Internal transmission and primary reduction ratios are the same for all three Kawasaki 750 models, as are the basic engine specifications. It is a dohc Four with two valves per cylinder and bore and stroke of 66 x 54mm. Displacement is 738cc and the crankshaft rides in plain bearings. The dual camshafts are driven by a link-plate cam chain with automatic tensioner. Cam lobes act directly upon bucket-style tappets with lash adjusting shims located underneath, between each tappet and valve stem. Ignition is transistorized electronic. The engine is electric start only (no kickstarter). The KZ750 is rated at 75 bhp, while the GPz and Spectre list at 80 bhp.
There may be some gamesmanship here. The Spectre has most of the engine changes first seen on the GPz. The cylinder head has smaller combustion chambers, which raises the compression ratio to 9.5:1 from the KZ's 9:1, and the chambers have cast-in ridges that are supposed to swirl the incoming charge. The Spectre engine shares GPz camshafts. They have the same timing and lift, as the KZ models, but the cam lobes are fatter in the middle. They open the valves at a faster rate, which means the valves spend more time open, so to speak, and that gives more time and space for the mixture to come in and the exhaust to go out. The result is more torque, and better acceleration in the mid-range.
Spectre/GPz pistons have higher domes (also part of the gain in c.r.) To reduce friction the pistons have thinner rings, 1.0mm steel for the top ring, 1.2mm cast iron for the center ring, while the standard KZ uses 1.5mm cast iron rings for both.
What the Spectre doesn't get is the GPz's 34mm CV Mikuni carbs. The Spectre has 34mm CV Keihins. Nor are Spectre heads given the hand porting seen on the GPz.
For engine insurance the Spectre engines have an oiling jet built into the intake side of each connecting rod, a tiny hole fed by the main bearing and designed to squirt oil up to the underside of the piston dome. The stream of oil cools the piston domes.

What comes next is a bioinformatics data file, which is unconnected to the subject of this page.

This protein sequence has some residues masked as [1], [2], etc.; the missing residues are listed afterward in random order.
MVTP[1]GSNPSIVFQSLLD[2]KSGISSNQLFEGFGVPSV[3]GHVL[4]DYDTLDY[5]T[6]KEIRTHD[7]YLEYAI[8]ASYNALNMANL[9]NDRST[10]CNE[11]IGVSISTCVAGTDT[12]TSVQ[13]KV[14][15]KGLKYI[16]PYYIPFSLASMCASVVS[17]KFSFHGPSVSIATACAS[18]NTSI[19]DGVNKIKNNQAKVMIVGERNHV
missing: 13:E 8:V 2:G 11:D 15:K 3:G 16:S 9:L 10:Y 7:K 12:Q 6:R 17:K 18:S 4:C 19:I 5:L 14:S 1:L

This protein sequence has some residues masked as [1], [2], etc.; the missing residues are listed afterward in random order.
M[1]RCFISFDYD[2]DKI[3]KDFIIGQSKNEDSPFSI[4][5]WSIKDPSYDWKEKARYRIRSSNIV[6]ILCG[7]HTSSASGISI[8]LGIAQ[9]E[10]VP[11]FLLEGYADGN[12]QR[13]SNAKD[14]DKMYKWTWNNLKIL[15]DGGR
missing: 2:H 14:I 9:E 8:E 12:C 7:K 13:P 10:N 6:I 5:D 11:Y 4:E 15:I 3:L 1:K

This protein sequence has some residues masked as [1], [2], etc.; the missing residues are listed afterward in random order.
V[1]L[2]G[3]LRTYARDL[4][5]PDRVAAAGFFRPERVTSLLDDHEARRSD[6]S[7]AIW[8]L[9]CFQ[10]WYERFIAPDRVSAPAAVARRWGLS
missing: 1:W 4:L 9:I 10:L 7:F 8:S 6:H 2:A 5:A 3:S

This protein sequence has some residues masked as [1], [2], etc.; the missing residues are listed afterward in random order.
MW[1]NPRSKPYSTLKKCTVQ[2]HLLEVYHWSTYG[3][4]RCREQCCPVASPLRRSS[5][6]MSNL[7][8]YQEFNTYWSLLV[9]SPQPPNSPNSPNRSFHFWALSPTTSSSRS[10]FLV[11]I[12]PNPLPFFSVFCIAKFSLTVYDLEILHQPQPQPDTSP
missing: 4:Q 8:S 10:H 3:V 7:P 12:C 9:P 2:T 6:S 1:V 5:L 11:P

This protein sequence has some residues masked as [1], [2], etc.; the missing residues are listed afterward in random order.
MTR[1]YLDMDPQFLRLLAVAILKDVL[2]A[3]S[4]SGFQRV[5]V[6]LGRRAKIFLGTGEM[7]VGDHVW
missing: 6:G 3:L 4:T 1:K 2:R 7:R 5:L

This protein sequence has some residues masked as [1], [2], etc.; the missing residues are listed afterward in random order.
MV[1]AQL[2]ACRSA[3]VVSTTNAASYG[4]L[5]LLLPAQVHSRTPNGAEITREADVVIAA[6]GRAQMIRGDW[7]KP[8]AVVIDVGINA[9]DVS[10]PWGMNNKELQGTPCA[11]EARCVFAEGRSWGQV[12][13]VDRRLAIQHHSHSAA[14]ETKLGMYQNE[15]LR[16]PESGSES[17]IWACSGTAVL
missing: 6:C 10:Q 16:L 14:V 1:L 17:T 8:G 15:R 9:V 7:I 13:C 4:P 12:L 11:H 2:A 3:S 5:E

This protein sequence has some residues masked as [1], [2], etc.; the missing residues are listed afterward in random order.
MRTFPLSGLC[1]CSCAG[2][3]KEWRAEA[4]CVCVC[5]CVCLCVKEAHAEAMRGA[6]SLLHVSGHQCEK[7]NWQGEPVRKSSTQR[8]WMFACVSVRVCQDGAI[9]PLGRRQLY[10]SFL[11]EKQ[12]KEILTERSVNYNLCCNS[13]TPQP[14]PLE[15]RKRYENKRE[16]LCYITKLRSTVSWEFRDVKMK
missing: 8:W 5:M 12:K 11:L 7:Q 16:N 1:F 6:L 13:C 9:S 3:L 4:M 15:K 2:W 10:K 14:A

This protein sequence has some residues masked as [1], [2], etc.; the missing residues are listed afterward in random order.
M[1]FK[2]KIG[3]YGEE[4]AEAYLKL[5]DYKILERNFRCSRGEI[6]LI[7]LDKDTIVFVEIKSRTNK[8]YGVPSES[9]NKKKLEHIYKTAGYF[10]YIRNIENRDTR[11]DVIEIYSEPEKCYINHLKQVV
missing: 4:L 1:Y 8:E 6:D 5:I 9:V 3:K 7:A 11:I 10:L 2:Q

The engine is rubber mounted at the front—just like the GPz750—to reduce vibration reaching the rider but rigidly mounted at the rear to keep the engine firmly in position relative to the swing arm pivot, an important handling consideration.
This is a smooth motorcycle. Images in the mirrors are sharp at 65 mph, and there isn't any buzz in the handlebars. The rubber mounts are to thank for that.
Besides being smooth, the Spectre's engine is responsive and powerful. The Spectre gets down the dragstrip with an elapsed time (we were tempted to use the normal "E.T." but these days that abbreviation is for reviews of space movies) of 12.59 sec. and a terminal speed of 103.92 mph. That's slower than the GPz750's 11.93 and 109.62 mph, and the standard's (1981) KZ750's 12.39 sec. and 106.88 mph.
Despite Kawasaki's claims, it's plain from the dragstrip results that the Spectre makes less power than both a GPz750 and a standard KZ750. It's likely that the Spectre exhaust system has something to do with that; perhaps the combination of carburetors, unported cylinder head, GPZ cams and c.r. don't work with the stylishly-short pipes.
The figures don't illustrate the Spectre's excellent powerband—shared with the GPz750—which makes it one of the most practical and useful 750s in traffic and around town. The Spectre doesn't need a lot of rpm to leave a stop or to take advantage of a hole in traffic. Instead, there's always power, and more rpm just means there's more power. The same is true on the highway—the Spectre easily pulls out and passes slower vehicles without a downshift.
The bike gets pretty good mileage, too, 53 mpg, although the smallish tank demanded by the cruiser genre means that range-to-reserve is a less-than-spectacu-lar 175 mi. under the best conditions. Turn up the throttle with blasts to 80 mph and significant time spent at 70 mph, and range-to-reserve drops to 150 mi., about 45 mpg. That's still respectable.
The Keihin CVs on the Spectre work better than the Mikunis on the GPz750 we tested in the March issue, lacking flat spots and responding well enough on full choke to allow fast getaways after cold starts. There isn't any hint of a surge at steady, low-rpm running—such as encountered threading one's way through rush-hour traffic jams.